For twenty five years, Barbara Gordon played the role of Oracle, a master-hacker and world-class information broken, leader of the Birds of Prey and a revolving roster of superheroines, and one of the smartest people in the DC universe. This Oracle persona was developed by John Ostrander and Kim Yale after her spine injury in the famous (or notorious) storyline The Killing Joke. This storyline was rightly criticized for treating Batgirl as a prop in a story that focused on the relationship between Batman and the Joker. The Killing Joke is commonly included in lists of “fridgings”, brutal plots visited on female characters, for the purpose of providing motivation for male characters.

Read more... )

Crossposted to hazelgold.net.
lea_hazel: Angry General Elodie (Feel: RAEG)
Casil has immersed herself fully in a flawed understanding of disability that I tend to think of as the “character balance” fallacy. In a tabletop RPG, character types are generally written to be balanced, so that each player will have a fun and interesting experience. A swordfighter might be better at up-close combat but vulnerable to magical attacks, for example, while a mage might have the ability to shoot long-distance firebolts but be unable to wear much armor. Ideally, characters have equal advantages and disadvantages. Some games even have systems where you can “buy” advantages with disadvantages. Want more points to spend on more impressive spells? Find something that will make your character’s life more difficult, and maybe you can make that work.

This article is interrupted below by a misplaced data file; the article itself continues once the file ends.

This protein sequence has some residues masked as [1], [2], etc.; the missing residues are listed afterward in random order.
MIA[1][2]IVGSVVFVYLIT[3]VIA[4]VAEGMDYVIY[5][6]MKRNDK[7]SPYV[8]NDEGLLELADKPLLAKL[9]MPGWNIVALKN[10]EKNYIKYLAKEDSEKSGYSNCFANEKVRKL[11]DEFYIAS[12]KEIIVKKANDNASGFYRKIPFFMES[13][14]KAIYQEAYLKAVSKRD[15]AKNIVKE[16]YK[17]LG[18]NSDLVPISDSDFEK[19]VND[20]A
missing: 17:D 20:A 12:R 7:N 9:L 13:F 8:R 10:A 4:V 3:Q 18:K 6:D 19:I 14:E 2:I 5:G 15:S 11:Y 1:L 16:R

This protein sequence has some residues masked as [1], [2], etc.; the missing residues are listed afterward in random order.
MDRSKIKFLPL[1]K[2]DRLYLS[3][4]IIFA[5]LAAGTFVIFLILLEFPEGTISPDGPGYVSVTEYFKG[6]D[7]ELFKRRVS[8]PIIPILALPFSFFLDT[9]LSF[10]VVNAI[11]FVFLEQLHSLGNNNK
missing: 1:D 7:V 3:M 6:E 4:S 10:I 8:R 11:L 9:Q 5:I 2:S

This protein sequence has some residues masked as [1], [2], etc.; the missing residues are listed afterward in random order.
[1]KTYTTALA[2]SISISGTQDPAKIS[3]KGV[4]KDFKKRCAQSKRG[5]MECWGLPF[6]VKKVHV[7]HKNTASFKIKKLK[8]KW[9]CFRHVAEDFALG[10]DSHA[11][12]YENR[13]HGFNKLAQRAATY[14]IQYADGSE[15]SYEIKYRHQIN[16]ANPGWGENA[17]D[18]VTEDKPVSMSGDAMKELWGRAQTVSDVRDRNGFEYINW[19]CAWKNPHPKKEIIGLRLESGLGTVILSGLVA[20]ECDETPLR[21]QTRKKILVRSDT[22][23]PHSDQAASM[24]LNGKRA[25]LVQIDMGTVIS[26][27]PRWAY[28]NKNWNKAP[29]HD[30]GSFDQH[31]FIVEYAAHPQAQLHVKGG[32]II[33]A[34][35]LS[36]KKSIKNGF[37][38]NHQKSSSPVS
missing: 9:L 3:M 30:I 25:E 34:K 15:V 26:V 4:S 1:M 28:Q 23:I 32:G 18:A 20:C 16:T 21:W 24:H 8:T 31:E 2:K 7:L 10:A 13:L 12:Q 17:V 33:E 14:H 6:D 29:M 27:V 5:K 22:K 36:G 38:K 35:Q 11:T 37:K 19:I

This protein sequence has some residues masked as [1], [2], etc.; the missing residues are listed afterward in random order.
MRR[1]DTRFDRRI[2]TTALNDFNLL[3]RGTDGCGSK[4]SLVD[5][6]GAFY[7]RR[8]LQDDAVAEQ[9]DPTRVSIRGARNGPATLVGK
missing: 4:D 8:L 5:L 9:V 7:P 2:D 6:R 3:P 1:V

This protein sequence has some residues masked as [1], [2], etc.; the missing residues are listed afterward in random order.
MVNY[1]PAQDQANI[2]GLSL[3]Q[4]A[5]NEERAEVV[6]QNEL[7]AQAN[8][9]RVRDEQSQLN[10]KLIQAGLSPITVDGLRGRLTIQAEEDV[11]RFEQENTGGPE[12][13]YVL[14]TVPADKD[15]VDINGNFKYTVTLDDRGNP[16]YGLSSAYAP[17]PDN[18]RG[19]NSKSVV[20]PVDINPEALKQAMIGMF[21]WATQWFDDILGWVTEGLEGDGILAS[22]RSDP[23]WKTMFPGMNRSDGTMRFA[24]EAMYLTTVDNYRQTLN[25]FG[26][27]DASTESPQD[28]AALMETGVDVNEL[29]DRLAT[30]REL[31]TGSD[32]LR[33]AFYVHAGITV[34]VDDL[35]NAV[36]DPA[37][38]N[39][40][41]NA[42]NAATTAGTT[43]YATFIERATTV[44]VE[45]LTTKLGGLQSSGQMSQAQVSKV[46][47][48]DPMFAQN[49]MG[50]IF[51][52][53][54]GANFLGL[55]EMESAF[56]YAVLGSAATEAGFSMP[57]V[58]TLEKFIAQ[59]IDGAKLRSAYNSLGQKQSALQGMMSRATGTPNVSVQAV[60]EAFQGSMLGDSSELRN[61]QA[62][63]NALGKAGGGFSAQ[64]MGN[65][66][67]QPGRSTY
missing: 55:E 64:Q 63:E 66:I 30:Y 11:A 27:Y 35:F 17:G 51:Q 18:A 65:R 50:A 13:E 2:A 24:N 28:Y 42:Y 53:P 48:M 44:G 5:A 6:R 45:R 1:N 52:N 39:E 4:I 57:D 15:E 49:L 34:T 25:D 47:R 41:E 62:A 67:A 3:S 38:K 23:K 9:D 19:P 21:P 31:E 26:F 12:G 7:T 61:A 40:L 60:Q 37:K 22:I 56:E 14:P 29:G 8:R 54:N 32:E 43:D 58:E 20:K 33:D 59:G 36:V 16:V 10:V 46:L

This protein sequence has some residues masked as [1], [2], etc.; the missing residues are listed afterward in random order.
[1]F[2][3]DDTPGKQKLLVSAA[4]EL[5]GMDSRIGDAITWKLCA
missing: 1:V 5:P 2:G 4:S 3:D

Excerpted from Human flaws and disability: NOT the same thing by Tili Sokolov, because it struck me that it was an unusual but apropos perspective. I got there via Jim Hines' No, We’re Not All Disabled, a very even-toned takedown of the original blog post in question. Note that the original post, which Hines quotes extensively, is the kind of ablist bullshit that makes a weird vein pop in my forehead, so. Content note to those who don't need that toxicity in their lives on a Friday afternoon.